+1 for getting a mentor. Ideally, get your mentor to do code reviews with you. Having someone else read and criticize your code can really help you when it comes to better and cleaner design. –  Leo May 24 '12 at 14:29
"Ever tried. Ever failed. No matter. Try Again. Fail again. Fail better." --- Samuel Beckett. –  Peter K. Apr 12 '13 at 21:13

Well, there's no golden apple for this kind of question, and I feel perhaps this is for every coder himself to find what's right for him. Here's my take, anyway.

You could read books on the subject. Great books. Fantastic books. But I find that these books only help you once you've tried to build and design an application - and failed.

For me, it's all about experience. When I started as a rookie I read books on how to design. I didn't understand much of the content back then. When I started working and had to design applications myself, I made very messy applications. They worked, but they were a pain to maintain. Then I read those books again - and this time I better understood them.

Now, I continue making new mistakes and learning from the old ones.

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There's a great point here that's well worth calling out: Keep making new mistakes; don't keep making the same old mistakes - learn from them, and do something new. –  Bevan May 24 '12 at 6:02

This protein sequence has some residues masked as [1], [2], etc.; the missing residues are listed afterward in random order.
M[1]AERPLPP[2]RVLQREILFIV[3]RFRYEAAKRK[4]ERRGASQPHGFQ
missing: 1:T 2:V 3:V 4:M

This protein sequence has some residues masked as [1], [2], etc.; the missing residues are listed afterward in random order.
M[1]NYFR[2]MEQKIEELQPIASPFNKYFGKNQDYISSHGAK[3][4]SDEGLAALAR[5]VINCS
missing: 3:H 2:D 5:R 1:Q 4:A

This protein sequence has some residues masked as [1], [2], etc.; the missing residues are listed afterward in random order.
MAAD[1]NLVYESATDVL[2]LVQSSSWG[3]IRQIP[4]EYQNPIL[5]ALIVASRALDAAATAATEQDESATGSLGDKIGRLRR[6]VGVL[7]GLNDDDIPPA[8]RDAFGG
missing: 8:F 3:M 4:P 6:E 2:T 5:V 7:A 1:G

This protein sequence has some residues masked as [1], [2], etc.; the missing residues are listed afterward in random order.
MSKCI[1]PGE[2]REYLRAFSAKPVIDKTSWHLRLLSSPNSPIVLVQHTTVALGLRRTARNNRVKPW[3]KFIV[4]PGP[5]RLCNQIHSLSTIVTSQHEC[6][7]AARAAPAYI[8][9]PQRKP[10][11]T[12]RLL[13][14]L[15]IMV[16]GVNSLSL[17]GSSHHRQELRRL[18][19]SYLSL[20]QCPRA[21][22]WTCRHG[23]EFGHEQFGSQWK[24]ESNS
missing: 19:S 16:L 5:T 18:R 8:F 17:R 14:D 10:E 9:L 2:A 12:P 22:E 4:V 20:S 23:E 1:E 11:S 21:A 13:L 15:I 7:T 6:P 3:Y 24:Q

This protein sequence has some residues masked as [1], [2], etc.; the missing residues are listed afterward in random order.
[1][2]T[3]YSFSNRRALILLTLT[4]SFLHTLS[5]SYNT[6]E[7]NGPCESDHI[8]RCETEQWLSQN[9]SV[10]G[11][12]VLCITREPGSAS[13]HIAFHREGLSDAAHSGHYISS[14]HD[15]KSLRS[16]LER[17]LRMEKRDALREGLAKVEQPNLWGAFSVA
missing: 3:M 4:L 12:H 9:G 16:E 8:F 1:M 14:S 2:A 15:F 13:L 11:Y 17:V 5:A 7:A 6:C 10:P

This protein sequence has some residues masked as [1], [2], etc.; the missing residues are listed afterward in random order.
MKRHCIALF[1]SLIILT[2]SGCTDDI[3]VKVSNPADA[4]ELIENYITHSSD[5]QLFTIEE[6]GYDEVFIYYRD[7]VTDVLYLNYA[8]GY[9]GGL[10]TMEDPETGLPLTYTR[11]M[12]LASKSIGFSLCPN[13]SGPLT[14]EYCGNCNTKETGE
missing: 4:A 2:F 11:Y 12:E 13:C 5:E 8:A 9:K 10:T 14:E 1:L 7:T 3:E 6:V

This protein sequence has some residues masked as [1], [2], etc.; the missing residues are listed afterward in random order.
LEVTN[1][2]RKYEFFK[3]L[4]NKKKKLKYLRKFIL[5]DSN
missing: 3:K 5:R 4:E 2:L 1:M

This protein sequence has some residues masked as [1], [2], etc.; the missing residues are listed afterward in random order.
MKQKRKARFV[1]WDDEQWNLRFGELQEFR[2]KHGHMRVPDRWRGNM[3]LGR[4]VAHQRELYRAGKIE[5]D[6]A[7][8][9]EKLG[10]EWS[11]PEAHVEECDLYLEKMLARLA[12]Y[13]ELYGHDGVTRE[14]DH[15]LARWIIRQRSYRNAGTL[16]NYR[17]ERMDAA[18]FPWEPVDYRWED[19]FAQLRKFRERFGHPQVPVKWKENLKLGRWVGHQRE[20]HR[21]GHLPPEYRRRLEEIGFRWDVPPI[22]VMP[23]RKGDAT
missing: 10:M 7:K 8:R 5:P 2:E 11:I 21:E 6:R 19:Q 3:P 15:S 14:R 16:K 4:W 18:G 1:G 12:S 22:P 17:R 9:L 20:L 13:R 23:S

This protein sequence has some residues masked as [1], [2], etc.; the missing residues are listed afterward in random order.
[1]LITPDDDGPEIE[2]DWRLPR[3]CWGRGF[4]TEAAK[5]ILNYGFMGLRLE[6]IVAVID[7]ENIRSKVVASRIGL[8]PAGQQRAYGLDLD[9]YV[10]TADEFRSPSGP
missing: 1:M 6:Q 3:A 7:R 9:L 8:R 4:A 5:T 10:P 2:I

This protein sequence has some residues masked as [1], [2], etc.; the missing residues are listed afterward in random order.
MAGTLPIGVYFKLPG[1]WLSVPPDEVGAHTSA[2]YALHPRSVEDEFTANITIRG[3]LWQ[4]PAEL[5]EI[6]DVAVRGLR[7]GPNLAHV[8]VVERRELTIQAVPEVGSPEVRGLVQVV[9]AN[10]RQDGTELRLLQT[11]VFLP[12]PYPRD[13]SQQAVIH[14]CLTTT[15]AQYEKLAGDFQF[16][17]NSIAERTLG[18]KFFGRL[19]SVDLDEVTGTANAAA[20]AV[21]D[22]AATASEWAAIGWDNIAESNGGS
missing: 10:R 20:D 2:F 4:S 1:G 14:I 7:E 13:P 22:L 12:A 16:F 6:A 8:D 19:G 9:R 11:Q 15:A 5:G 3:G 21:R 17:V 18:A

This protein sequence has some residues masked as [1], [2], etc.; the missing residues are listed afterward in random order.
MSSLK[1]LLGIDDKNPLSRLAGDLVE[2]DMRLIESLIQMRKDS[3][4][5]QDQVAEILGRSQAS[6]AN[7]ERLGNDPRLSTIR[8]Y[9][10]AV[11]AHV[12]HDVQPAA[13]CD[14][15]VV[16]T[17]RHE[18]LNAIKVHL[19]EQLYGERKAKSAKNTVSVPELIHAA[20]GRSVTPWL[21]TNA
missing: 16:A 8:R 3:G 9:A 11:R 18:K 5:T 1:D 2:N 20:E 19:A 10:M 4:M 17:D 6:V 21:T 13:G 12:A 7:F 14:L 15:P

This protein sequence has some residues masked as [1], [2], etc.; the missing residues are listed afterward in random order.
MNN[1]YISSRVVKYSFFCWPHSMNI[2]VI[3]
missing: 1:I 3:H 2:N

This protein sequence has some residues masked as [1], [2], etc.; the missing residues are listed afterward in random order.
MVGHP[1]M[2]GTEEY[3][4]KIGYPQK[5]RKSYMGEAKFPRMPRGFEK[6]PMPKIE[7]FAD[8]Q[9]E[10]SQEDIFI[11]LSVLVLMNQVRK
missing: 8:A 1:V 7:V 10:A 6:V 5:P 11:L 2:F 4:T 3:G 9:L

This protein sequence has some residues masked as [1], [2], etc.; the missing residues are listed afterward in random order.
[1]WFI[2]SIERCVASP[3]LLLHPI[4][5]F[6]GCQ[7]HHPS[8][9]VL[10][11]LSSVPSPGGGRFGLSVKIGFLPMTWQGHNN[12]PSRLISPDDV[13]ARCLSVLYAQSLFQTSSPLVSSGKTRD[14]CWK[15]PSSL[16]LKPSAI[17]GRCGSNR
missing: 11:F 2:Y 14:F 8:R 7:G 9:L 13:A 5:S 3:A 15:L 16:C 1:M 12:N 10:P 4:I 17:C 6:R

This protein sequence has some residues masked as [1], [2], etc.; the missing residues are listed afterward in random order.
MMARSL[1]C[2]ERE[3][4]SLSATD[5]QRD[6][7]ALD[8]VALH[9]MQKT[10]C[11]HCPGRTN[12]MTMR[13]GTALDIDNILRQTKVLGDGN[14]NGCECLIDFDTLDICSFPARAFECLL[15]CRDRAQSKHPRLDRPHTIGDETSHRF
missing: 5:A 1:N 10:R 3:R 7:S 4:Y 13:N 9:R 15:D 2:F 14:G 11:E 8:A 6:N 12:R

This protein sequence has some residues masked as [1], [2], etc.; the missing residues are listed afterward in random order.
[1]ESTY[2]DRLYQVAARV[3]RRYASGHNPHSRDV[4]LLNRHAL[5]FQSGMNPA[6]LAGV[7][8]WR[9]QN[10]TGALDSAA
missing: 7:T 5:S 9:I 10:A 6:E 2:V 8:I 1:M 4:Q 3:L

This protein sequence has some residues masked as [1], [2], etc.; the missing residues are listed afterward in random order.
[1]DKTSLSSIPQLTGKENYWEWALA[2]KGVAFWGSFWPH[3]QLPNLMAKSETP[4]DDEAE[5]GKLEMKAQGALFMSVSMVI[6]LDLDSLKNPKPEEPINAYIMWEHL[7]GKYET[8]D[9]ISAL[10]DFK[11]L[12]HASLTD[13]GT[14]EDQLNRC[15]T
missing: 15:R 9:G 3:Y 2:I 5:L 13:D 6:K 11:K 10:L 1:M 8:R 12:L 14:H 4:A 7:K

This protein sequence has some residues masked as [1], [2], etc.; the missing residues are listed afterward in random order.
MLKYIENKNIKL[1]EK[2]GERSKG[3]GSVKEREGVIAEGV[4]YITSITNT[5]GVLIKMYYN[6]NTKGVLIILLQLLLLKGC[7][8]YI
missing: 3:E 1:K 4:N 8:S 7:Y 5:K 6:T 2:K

Stop designing and learn to refactor code. Incremental development with continuous and aggressive refactoring will result in a much cleaner end product than any up-front design.

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Emergent design is a beautiful thing IMHO, yet without discipline you risk creating "emergent spaghetti". The problem with up front design is that people see it as an all or nothing proposition, giving it a bad rep when things go bad. This reminds me about one of Joel's articles where he mentions that design is important. What is needed though is enough up front for a design to make a difference without it robbing you of time, resources, and of your chance to see beautiful supporting designs emerge organically through clean code. –  S.Robins May 28 '12 at 14:15
@S.Robins: I felt the OP is still attacking projects small enough to be completed very well with TDD and continuous refactoring. He can thus learn the discipline needed to know how much design is needed for more complex projects. –  kevin cline May 28 '12 at 20:31
I thought that might be the case, however I felt it might be worth adding a counter to the implication that "any up-front design" is going to be potentially worse that something that is purely emergent. I do agree however that the way to build the necessary experience the OP is seeking is to worry less in the beginning about design and focus instead on writing well factored and clean code. :-) –  S.Robins May 28 '12 at 23:59